Novak Djokovic has been refused his VISA permitting him to enter Australia to participate in this year's Australian Open for a second time. Though this seems like it will be a definitive decision...
A rollercoaster of emotions
After having his legal team launch an appeal to grant him the right to play in the tournament, Melbourne Federal Circuit Court eventually overturned his visa cancellation. But his legal victory, in hindsight, was rather short-lived.
Australia's immigration minister, Alex Hawke, took matters into his own hands and has decided to personally veto the decision to allow Djokovic into the country. Deportation is now the most probable outcome for the world's number one tennis player. In a statement, Hawke said:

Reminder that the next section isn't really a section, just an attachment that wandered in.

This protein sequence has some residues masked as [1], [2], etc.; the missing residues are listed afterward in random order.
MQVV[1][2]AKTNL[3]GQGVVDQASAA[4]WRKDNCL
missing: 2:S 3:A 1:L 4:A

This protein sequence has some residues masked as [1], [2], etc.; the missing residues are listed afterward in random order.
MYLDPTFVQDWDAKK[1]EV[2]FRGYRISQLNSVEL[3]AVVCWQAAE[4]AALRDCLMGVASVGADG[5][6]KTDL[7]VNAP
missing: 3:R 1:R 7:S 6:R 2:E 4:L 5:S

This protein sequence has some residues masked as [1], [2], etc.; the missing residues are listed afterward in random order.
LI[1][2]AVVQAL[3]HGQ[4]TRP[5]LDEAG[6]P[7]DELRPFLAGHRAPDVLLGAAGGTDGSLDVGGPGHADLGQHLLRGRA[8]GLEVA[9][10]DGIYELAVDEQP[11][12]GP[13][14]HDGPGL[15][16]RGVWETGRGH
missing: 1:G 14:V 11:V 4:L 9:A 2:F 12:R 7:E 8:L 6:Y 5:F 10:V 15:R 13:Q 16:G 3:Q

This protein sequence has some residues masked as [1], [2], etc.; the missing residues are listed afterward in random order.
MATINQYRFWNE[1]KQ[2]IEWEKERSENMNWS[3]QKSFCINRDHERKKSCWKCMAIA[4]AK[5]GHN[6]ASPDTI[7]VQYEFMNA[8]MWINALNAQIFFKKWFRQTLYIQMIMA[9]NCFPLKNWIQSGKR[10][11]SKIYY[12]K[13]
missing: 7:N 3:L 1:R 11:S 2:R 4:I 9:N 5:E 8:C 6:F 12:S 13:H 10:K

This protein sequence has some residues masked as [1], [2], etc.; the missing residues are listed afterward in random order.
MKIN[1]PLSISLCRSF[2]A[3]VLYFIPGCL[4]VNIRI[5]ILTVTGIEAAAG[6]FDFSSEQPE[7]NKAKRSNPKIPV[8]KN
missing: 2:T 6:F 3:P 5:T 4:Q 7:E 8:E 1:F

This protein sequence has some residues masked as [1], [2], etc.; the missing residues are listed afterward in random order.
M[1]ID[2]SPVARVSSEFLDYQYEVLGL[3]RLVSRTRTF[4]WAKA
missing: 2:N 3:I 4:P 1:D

Today I exercised my power under section 133C(3) of the Migration Act to cancel the visa held by Mr Novak Djokovic on health and good order grounds, on the basis that it was in the public interest to do so.
The decision follows orders by the Federal Circuit and Family Court on 10 January 2022, quashing a prior cancellation decision on procedural fairness grounds. In making this decision, I carefully considered information provided to me by the Department of Home Affairs, the Australian Border Force and Mr Djokovic. The Morrison Government is firmly committed to protecting Australia's borders, particularly in relation to the Covid-19 pandemic.
What are Djokovic's options?
With only a few days before the start of the tournament, Djokovic's only way of defending his title is to launch yet another appeal. Logistically speaking, this gives the Serb's lawyers only a few days to prepare and have everything settled before his first match, which was scheduled to take place early next week.
If the decision is final and his appeal does not sway the judge, he could potentially also face a three-year ban from the country.